Lessons learned from Spain

by La Sevillana /
La Sevillana's picture
Jun 03, 2010 / 2 comments

I've struggled over the topic for this final entry. Do I just say farewell, sign off and go on my way? Make the final entry just like any other blog and leave the goodbye dangling unsaid? Wax poetic?
Well, I’ve chosen to wax poetic…but not so much about Spain.

As most of you who frequent this website must know, you can’t truly understand your own culture until you’ve been for a good amount of time in another. They say distance makes the heart grow fonder – it also brings with it a certain wisdom, as well. As an anthropologist, I’ve learned things while in the field that no textbook, no matter how complete, no university-level instructor, no matter how gifted and inspired, could teach.

Those things of value that I’ve learned from my time in Andalusia include how to appreciate and enjoy the simplest of pleasures, that the worth of a man (or woman) cannot be measured by how much money he or she earns, or how many flat screen televisions he or she owns, that it is correct and good that eating should be at the center of every social occasion, and knowing when to get to work and when to just let it all go.

Fat dog in the hot sun

The fat dog at the left has internalized that Spanish mañana attitude. Sometimes, you just have to know when to let it all go...






I’ve also learned that, despite everything I’d been taught as student, although every culture may contain many things of value, each also possesses its share of things that appear to have little value whatsoever for most people, even when understood in their proper cultural context. This is because, of course, cultures are created and maintained by human beings – which are imperfect. Therefore, while all individual human beings may be equally valuable, all individual cultural traits, quite frankly, are not. I’ve discovered a few of these questionable cultural traits here in Spain. And with the insight that only great distance and a little time can bring, I’ve found them in my own culture, as well.

Happy guy

The fellow featured at the left insisted that I take a photo of him while I was snapping shots in a train station in Seville. Doesn't he look happy? 






That there was something deeply flawed in the worldview and values of my own culture was made startling clear to me during my last visit to the U.S.  Although I was overjoyed to see family and friends after having been away for so long, after a few days I suffered from a case of severe homesickness, not because I missed my husband, my cat or my friends (although I did), but because of the general unhappiness and sometimes palatable anger that I found during my stay among some people.

This came as quite a shock to me, as I’d grown accustomed to being surrounded by people that are more or less content and happy despite the fact that they experience many of the same troubles as do the Americans that I know: loved ones with drug problems, struggling relationships, economic insecurity and a government with policies that divide the country. I realized during my visit that, despite the fact that the U.S. has enshrined in its Constitution the right to pursue happiness, many (many) Americans are profoundly unhappy.

Old Spanish menThese old Spanish men meet nearly every morning in this same spot and remain there until lunch or the sun gets too hot - whichever comes first. The value placed on strong networks of social support is one cultural trait that makes Spain such a great place to live.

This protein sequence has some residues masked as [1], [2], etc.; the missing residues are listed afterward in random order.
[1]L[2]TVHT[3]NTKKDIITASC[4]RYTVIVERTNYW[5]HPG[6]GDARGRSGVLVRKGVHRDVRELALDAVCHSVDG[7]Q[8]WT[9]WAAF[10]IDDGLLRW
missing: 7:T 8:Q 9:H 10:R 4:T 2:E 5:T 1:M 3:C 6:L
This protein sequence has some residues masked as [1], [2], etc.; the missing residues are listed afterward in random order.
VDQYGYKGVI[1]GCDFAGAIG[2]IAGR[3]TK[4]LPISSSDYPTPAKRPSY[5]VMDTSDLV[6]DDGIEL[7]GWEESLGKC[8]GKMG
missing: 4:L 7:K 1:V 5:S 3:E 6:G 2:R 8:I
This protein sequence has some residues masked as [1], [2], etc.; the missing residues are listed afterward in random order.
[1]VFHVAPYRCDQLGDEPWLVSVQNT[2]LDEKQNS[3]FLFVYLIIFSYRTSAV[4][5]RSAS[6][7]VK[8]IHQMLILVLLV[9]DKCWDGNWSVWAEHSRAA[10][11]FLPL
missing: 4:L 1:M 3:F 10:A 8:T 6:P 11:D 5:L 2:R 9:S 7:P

Something has obviously gone horribly awry, and that something cannot be laid at the feet of the government, illegal immigration, Muslim extremism, single mothers or any of the other social or political ills that so many Americans tend to focus intensely on when casting about for a reason for why things just don’t seem right. I believe that the problem lies, more than anything, in a worldview that elevates earning money to the detriment of family and life’s simple pleasures while promoting spending money and accumulating material possessions as de facto paths to happiness.

I find it tragically ironic that so many Americans feel the need to continually assert that they live in the best country in the world, while so many appear by all accounts to be so very unhappy where they are. Maybe if each American had the opportunity to learn the lessons that I’ve learned in Spain, and to take those lessons back home with them, they’d be much happier and content despite life’s many difficulties.

Dan in JaenI’m not sure if I’ll ever permanently return to America. Maybe I will; perhaps not. You never know what’s on the horizon and I prefer to keep that horizon open to new possibilities. I do hope, if I ever do return, that I won’t forget all the lessons that I’ve learned from Spain. And I hope that, in the process of learning, I have imparted some of those lessons to you.




The photo at the left is of my husband surveying the rolling hills of olive groves in Jaén (a province in Andalusia, Spain).

Comments (2)

  • Dr. Jessie Voigts

    14 years 1 month ago

    where to next? i think that living somewhere where people are happy is wonderful. THANK YOU for all your great contributions to Wandering Educators - i have enjoyed your articles so very much - such an insight into spain and andalusia. 


    Jessie Voigts, PhD

    Publisher, wanderingeducators.com

  • Dr. Debra Payne

    14 years 1 month ago

    Traci, Thank you for everything you've written here at WE. We'll miss you. Great article! Please keep in touch.

    Un abrazo fuerte,

    Debra Payne, PhD  


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